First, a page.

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I think a nice solar panel would do the job and avoid the need to be permanently plugged in, particularly during the summer. I can understand the need during the winter for low powered heating etc.

We have just fitted a 45 watt panel but the weather is rubbish so can't really take any readings at the moment.

With shore power, our shaft anode didn't last the year, now without shore power it seems almost a shame to replace it because so much is left. The hull anode now just gets a polish with the angle grinder and a S/S wire brush attachment, which incidently also makes the bronze prop very shinney with a great smooth finish.

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Old 01-04-2010, 09:03   #11
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Dockhead: bite the bullet and install an isolation transformer, not a galvanic isolator. With a marina that hot, a galvanic isolator might not protect you at all. Good expensive ones will just sound an alarm telling you that they can't handle it (and those cost half the price of the transformer... or more)

I have posted many times about choosing the transformer option and have the idea many or most read it, smile and go on without. But everyone should understand that there are many posts concerning problems with boats that have either nothing or have a galvanic isolator (just last week one with galvanic isolator) but there never is a problem with a boat that has an isolation transformer. In an environment like yours, it will pay for itself quickly and that's not just because of the prop but just for zincs alone.

ciao!
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Old 01-04-2010, 09:04   #12
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Ah, and how about hiring a diver to remove the prop instead of hauling out?!

But I agree, remove it and present it to an expert.

cheers,
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Old 01-04-2010, 09:24   #13
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Dockhead: bite the bullet and install an isolation transformer, not a galvanic isolator. With a marina that hot, a galvanic isolator might not protect you at all. Good expensive ones will just sound an alarm telling you that they can't handle it (and those cost half the price of the transformer... or more)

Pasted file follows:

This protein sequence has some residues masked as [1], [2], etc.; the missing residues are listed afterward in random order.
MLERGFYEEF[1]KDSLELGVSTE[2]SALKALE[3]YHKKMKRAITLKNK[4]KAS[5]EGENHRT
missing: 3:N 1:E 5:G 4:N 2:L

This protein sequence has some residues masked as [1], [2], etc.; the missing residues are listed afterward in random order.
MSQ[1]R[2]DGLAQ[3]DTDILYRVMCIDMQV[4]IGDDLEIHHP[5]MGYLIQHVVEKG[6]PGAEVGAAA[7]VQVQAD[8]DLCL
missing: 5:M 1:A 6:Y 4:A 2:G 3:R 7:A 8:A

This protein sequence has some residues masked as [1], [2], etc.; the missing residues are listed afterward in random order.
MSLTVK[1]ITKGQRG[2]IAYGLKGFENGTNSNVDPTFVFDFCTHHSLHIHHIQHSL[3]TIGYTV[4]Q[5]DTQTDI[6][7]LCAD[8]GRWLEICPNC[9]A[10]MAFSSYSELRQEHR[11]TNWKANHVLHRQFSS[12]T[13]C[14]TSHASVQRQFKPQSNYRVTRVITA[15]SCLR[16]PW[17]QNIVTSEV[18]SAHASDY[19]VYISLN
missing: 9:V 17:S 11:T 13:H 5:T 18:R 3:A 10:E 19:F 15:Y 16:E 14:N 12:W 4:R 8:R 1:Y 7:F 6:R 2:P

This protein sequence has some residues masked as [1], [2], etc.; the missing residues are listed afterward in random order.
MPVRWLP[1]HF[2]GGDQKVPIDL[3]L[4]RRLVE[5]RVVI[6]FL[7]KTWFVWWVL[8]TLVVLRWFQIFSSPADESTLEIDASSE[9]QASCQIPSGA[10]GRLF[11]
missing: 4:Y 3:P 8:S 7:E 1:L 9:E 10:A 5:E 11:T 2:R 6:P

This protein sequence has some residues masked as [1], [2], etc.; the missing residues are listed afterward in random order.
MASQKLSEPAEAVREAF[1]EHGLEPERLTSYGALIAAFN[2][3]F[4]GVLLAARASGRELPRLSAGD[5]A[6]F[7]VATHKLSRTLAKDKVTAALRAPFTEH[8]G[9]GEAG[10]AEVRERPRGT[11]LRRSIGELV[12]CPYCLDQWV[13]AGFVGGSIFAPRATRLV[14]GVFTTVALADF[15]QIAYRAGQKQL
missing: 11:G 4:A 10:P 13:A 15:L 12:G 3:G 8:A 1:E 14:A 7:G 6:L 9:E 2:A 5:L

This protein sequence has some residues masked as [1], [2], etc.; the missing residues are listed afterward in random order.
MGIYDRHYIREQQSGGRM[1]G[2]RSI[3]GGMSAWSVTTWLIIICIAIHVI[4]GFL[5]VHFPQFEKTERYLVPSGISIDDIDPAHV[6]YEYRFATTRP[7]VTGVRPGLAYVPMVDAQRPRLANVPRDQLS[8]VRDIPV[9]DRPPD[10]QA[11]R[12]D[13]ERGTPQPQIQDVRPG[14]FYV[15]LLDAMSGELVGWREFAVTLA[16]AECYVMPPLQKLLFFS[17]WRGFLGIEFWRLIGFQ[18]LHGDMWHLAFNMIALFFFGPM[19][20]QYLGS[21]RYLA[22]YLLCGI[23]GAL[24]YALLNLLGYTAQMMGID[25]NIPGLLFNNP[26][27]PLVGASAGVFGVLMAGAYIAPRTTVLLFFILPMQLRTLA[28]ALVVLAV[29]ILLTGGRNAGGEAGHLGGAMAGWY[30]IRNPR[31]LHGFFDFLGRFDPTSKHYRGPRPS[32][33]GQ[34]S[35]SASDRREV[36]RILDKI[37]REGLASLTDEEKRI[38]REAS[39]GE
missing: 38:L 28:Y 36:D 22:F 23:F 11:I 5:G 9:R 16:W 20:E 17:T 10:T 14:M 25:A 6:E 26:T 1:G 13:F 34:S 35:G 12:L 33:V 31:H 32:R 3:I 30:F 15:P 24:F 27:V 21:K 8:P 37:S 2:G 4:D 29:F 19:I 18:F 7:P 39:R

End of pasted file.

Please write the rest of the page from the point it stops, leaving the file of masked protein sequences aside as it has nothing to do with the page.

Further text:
I have posted many times about choosing the transformer option and have the idea many or most read it, smile and go on without. But everyone should understand that there are many posts concerning problems with boats that have either nothing or have a galvanic isolator (just last week one with galvanic isolator) but there never is a problem with a boat that has an isolation transformer. In an environment like yours, it will pay for itself quickly and that's not just because of the prop but just for zincs alone.

ciao!
Nick.
Hmm. Well, it wasn't just cost that bothered me about isolation transformers, but bulk and weight as well. Maybe easier just to unhook from shore power and let a solar panel keep up my engine start battery. I don't think my house banks will die because of a few weeks of no trickle charging.
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Old 01-04-2010, 10:20   #14
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I would start by unplugging now.

I just dont plug in anymore. I have never had any trouble from my gelcells. During the summer you could trickle charge with solar.

However this doesn't fix anything.

Jedi is right about the transformer thats the way to go.
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Old 01-04-2010, 10:26   #15
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A few weeks or, in case of gel or agm batteries even months without charge isn't a problem. My posts are always based on our situation which is living aboard and thus shore power when in a marina. I really should put that in my footer... I don't even have a footer yet... ;-)

Dockhead: on your boat, bulk & weight are no problem. The Victron 3.6kW isn't even that big or that heavy (uses modern toroidal transformer not the old tech)

But in any case, do not install a galvanic isolator instead.